SOAS University of London

Centre for Global Media and Communications

Christine Singer

  • Overview


Christine Singer
Ms Christine Singer
Email address:
Office Hours:
By email appointment
Thesis title:
“Born Free”? Youth and Screen Media in Post-Apartheid South Africa (1994-2012)
Year of Study:
Internal Supervisors


During undergraduate and postgraduate study, I specialised in African screen media, popular youth culture, “media and development”, and representations of childhood and youth in contemporary film and television. I am currently an editor of Red Feather Journal, an international journal for children’s visual cultures. Alongside academic research, I have worked with local and international NGOs, media organisations, and cultural events designed for young people, most recently, as Arts and Education Programme Assistant of Film Africa, the UK’s major annual festival for African film and culture.

PhD Research

My doctoral thesis investigates a selection of contemporary “alternative” films and television series which centre on the subject of coming of age in the “new” South Africa. Each of the fiction films, documentaries, and television drama series deals with highly relevant issues concerning historically marginalised youths including sexual violence, HIV/AIDS, gender, and popular youth culture. It is the ultimate aim of the thesis to explore the potential of these screen media to create "counterpublics" (Fraser 1990), that is, opportunities for disenfranchised youths to create and circulate representations of their own identities, needs, and interests, and to subvert dominant public discourses legitimising their continuous subjugation.

To do so, the screen media case studies are approached from three different angles: the first angle discusses the representations of youth within the selected films and television series in relation to ongoing public discourse about South Africa’s young generation; the second angle investigates the context and ethics of the making of these films and television programmes; and the third engages in a comparative analysis of their public engagements in South Africa and the United Kingdom. These public engagements encompass oral responses from audiences, as well as written articles, reviews, and commentaries in newspapers, magazines, academic critiques, and on the internet.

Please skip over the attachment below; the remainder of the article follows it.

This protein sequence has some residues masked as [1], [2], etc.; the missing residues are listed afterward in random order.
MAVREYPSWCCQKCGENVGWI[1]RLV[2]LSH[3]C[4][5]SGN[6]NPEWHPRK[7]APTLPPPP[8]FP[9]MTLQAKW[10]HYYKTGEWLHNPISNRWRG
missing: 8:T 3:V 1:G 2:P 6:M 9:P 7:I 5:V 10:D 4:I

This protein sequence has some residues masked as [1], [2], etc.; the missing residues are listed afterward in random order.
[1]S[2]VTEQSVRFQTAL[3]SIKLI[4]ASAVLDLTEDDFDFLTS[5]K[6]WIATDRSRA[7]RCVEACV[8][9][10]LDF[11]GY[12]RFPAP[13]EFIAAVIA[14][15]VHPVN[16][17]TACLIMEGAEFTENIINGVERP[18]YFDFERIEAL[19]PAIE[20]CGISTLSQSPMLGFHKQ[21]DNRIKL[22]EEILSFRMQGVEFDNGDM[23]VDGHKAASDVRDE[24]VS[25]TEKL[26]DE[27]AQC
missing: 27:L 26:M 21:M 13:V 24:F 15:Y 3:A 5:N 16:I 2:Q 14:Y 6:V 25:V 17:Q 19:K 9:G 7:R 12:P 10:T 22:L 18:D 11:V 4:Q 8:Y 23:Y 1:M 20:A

Singer, Christine (forthcoming). ‘Participatory Video and HIV/AIDS in South Africa.’ In: Kiran Prasad (ed.), New Media and Development. BRPC: New Delhi.

Singer, Christine (2013). ‘Film Africa 2012: Education Programme.’ Journal of African Cultural Studies 25:1, pp. 133-136.

Singer, Christine and Lindiwe Dovey (2012). ‘Representations of African childhood in conflict and post-conflict contexts: Johnny Mad Dog, Ezra, and Sleepwalking Land.’ In: Olson, Debbie and Scahill, Andrew (eds.), Lost and Othered Children in Contemporary Cinema. Plymouth: Lexington Books, pp. 151-174.

Conference papers

‘Youth, HIV/AIDS, and Media Advocacy in South Africa: The Steps for the Future Film Project.’ 5th European Conference on African Studies (ECAS), Lisbon, 27-29 June 2013.

‘Mediating the “Born Frees”: Youth and Screen Media in South Africa.’ Biennial Conference of the Association of African Studies UK (ASAUK), Leeds, 6-8 September 2012.

‘Representations of Youth in South African Screen Media: The Soul Buddyz Television Series.’ Annual Conference of the International Association of Media and Communication Research (IAMCR), Durban, 15-19 July 2012.